Brief History

Japan’s history is divided into four areas that are prehistoric to the classical, the feudal era, and modern Japan. 

Banner 2

Prehistoric to Classical

Japan was once inhabited by a diverse group of hunter-gatherers collectively known as the Jōmon period. The people of Jōmon lived a semi-sedentary lifestyle and lived in pits arranged around central open spaces.

A distinct feature of the clay pots was that were made by hand without the aid of a spinning wheel, hence, the cord-markings. The women made these pots by combining clay with mica, fibers, and crushed shells. 

China’s Book of Han mentions Japan. And by 552AD, Buddhism is introduced to Japan by Baekje, a Korean kingdom. However, Buddhism only gained acceptance during the Asuka period.

The literary culture began during the Nara period with the completion of Kojiki and Nihon Shoki. The lyrics of Japan’s national anthem, the “Kimigayo” were written during the Heian period.

Feudal Era

The feudal era is characterized by the dominance of a ruling class of warriors, the samurai. China introduced Zen Buddhism which became popular among the samurai class. 

A civil war began in 1467 after the Ashikaga shogunate failed to control the feuding warlords. This led to the century-long Sengoku period filled with civil war, social upheaval, and political intrigue. 

Portuguese traders reached Japan for the first time in the 16th century and brought commercial and cultural exchange between Japan and the West. 

During the Tokugawa period, Japan experienced economic growth with roads and water transportation routes, banking, futures contracts, and insurance brokers for the Osaka rice traders taking shape.

In 1639, the Sakoku policy took effect. This isolationist policy lasted 250 years and closed Japan to the outside world. The reason for closing the borders was to prevent foreign intervention and colonialism, and a complete ban on Christianity in Japan.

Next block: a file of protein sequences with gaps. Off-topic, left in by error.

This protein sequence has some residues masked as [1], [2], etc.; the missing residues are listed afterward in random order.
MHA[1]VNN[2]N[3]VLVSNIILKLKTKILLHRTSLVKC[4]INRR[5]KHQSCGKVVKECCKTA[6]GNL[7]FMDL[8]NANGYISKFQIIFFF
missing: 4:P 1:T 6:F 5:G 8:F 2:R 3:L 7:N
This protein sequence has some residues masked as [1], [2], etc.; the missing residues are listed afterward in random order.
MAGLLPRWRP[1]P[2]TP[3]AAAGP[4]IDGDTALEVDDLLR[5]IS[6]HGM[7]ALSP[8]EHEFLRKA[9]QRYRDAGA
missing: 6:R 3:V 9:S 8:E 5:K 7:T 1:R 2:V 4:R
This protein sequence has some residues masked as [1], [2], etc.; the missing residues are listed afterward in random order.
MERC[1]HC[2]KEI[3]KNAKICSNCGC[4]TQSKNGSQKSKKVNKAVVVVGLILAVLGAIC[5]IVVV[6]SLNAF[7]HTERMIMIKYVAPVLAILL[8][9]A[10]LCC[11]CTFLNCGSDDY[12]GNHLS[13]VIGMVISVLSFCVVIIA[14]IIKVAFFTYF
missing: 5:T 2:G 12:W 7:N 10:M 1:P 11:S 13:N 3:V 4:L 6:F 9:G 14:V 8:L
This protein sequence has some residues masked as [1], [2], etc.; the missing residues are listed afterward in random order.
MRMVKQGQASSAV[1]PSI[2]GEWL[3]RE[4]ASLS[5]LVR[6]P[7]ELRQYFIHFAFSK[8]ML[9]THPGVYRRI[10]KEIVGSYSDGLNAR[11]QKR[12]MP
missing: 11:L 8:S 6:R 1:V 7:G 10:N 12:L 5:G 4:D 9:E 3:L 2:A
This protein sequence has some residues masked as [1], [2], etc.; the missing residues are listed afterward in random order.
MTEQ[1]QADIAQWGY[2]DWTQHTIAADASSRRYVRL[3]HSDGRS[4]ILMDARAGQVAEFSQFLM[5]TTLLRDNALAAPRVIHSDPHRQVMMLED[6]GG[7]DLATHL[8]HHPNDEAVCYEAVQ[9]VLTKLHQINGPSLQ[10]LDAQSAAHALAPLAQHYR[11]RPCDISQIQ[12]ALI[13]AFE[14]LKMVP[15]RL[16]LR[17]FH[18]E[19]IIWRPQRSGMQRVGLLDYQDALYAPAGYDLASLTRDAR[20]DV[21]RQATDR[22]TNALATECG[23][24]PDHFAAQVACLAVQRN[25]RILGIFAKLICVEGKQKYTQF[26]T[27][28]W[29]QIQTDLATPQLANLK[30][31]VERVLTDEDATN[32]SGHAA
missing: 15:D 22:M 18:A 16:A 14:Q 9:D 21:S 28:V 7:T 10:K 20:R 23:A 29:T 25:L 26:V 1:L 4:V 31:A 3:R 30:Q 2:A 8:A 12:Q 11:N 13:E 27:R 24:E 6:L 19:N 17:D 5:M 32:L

During Sakoku, Japan maintained close relationships with its two neighbors, China and Korea. 


Japan opened to the outside world with the signing of the Convention of Kanagawa. A centralized state that was unified by the emperor was formed. This period is known as the Meiji Restoration period.

Japan becomes the most developed nation during the Meiji Era. It is regarded as a highly industrialized nation that pursues military conflict to expand its influence. 

On 7th December 1941, Japan carried out a surprise attack on Pearl Harbour, which marked World War II in the Asia Pacific. After the atomic bombings of Hiroshima and Nagasaki in 1945, Japan agreed to an unconditional surrender.

In 2019, the Reiwa era began when Prince Naruhito ascended the throne to become the 126th Emperor of Japan. 

Visa Requirements

The Ministry of Foreign Affairs manages the visa applications, the required documents, and the procedure to apply for a visa. 

There are three types of visas that are available. These are:

  1. Short-term Stay visa
  2. Work or Long-term Stay Visa
  3. Medical Stay Visa

The visa application process has to be done individually at the Japanese Embassy or Consulate in the applicant’s country. Citizens from 68 countries are exempted from short-term stay visas.

Short-term Stay Visa

Citizens from China, Russia, the Philippines, Vietnam, the Commonwealth of Independent States, and other nationalities require a visa for entry into Japan. The countries are shown on the map below:-

off the beaten track in Japan, short term visa stay, Visas Japan
Image Credit:

The procedure to apply for a short-term stay visa is shown below:-

Short-term stay visas are issued either as a single entry, double entry, or multiple entries. The cost for a single-entry visa is ¥3,000 ($28) and ¥6,000 ($54) for a double-entry visa and multiple-entry visas. Transit visas are ¥700 ($7). 

Work or Long-term Stay Visa

A long-term stay visa is granted to those who come to Japan for work, research, and students. To know more about this visa, read the Work or Long-term Stay page.